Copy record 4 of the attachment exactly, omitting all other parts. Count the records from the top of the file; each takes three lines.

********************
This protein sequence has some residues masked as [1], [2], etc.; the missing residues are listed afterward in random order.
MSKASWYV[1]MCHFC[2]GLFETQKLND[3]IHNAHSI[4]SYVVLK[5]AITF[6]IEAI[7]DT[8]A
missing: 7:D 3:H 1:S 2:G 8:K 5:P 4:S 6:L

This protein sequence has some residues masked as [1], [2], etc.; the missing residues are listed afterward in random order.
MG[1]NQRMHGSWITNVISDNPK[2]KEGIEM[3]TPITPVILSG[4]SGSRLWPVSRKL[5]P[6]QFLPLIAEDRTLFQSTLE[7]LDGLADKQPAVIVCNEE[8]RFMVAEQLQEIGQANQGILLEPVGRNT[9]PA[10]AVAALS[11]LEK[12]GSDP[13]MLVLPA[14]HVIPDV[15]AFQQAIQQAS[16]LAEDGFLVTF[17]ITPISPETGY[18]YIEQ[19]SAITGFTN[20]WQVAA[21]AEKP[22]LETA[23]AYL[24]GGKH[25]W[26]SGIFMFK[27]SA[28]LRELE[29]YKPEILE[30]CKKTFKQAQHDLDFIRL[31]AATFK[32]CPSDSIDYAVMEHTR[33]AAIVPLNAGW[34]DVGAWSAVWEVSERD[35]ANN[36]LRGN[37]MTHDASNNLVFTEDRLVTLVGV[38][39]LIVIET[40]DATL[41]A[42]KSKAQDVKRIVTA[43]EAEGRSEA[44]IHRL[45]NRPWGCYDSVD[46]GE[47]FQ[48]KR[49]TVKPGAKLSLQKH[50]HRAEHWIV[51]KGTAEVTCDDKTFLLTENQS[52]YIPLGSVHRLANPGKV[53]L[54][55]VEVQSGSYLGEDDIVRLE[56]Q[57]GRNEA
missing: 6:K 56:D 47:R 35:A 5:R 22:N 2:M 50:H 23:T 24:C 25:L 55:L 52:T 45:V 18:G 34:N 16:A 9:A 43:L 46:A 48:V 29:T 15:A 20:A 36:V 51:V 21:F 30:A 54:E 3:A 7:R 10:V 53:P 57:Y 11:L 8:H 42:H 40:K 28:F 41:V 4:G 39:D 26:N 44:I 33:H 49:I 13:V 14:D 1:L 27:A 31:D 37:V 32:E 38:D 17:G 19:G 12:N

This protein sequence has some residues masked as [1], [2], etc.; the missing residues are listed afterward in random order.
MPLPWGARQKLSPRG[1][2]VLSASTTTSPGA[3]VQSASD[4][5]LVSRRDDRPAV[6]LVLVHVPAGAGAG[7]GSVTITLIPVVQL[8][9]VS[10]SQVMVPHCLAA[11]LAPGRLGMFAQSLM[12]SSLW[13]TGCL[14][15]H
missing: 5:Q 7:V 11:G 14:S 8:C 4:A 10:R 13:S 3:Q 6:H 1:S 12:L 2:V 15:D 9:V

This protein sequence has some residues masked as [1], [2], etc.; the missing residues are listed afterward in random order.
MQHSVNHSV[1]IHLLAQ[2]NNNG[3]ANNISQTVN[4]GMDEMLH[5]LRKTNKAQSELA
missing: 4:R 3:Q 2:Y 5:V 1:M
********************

This protein sequence has some residues masked as [1], [2], etc.; the missing residues are listed afterward in random order.
MQHSVNHSV[1]IHLLAQ[2]NNNG[3]ANNISQTVN[4]GMDEMLH[5]LRKTNKAQSELA
missing: 4:R 3:Q 2:Y 5:V 1:M